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differential GPS[‚dif·ə¦ren·chəl ¦jē¦pē′es]
A technique for improving the accuracy of the Global Positioning System (GPS) in which error corrections are transmitted to users based on measurements of GPS signals by one or more reference receivers situated at known locations. Abbreviated DGPS.
McGraw-Hill Dictionary of Scientific & Technical Terms, 6E, Copyright © 2003 by The McGraw-Hill Companies, Inc.
differential GPS (global positioning system)
The system of establishing position by getting the fix from a constellation of navigational satellites, in which the errors caused by the atmosphere or the ionosphere and those induced by selective availability are corrected. The system has a much higher accuracy than the conventional GPS. It uses two receivers, a rover at an unknown location (aircraft's GPS receiver), and a base station at a known fixed location. The base station computes corrections based on the differences between its actual and observed ranges to the tracked satellites and sends the correction to the rover receiver.
An Illustrated Dictionary of Aviation Copyright © 2005 by The McGraw-Hill Companies, Inc. All rights reserved
GPS augmentation systemA system that improves the accuracy of the GPS satellite navigation system. A satellite's positioning accuracy is impeded by errors in its clock and signal delays caused by atmospheric conditions. Also called a "differential GPS" (DGPS), an augmentation system compensates for those discrepancies by transmitting corrections to the GPS receivers either via satellite or terrestrial radio. Instead of the normal GPS accuracy, which is approximately 15 to 70 feet, augmented systems pinpoint a location within a range of two to 10 feet, depending on the system, and as little as four inches in the case of commercial systems.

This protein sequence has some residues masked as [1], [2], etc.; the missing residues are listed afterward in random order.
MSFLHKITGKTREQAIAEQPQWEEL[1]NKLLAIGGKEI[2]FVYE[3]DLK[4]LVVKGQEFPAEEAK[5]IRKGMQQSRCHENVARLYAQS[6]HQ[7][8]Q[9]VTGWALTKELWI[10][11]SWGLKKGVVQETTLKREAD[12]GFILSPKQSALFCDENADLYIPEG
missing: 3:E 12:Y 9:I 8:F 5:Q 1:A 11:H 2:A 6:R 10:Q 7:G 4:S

They Work Because of Known Locations
An augmentation system uses earth stations that have been very carefully surveyed, and their exact locations are known with great precision. As they receive signals from the GPS satellites, they are compared with the values they should be receiving, and the differences are used to calculate corrections. The corrections are transmitted either to the GPS receivers via geostationary satellites or terrestrial radio.
Space Based vs. Ground Based
A space-based augmentation system (SBAS), also called a "wide area augmentation system," transmits corrections to one or more geostationary satellites, which have a wide footprint on earth. The augmentation satellites rotate with the earth and are always in a fixed location above the earth, unlike the GPS satellites, which revolve around the earth. The predominant space-based systems are WAAS in the U.S., CDGPS in Canada, EGNOS in Europe and MSAS in Japan (see WAAS, CDGPS, EGNOS and MSAS).
There are also commercial space-based systems such as OmniSTAR (www.omnistar.com), Fugro (www.fugro.com) and StarFire (www.navcomtech.com/StarFire), which can pinpoint a location with extreme accuracy. Used in the oil, gas, mining and construction industries as well as agriculture, such systems require specialized receivers, not the in-dash navigation systems found in automobiles.
A ground-based augmentation system (GBAS) uses radio towers to transmit corrections to the GPS receiver. There are hundreds of ground-based augmentation systems around the world transmitting in a wide variety of frequencies, from 162.5 kHz to 2.95 MHz. In the U.S., the Nationwide Differential GPS ( NDGPS) system is a major example. See GPS, LORAN, Galileo and Selective Availability.
|A GPS receiver can obtain corrections from space-based or ground-based augmentation systems. The receivers must be specialized for each type of correction service, and many earlier receivers used only the GPS signals. This illustration highlights only the receiver signal paths. Each system comprises numerous earth stations and terrestrial processing centers.|
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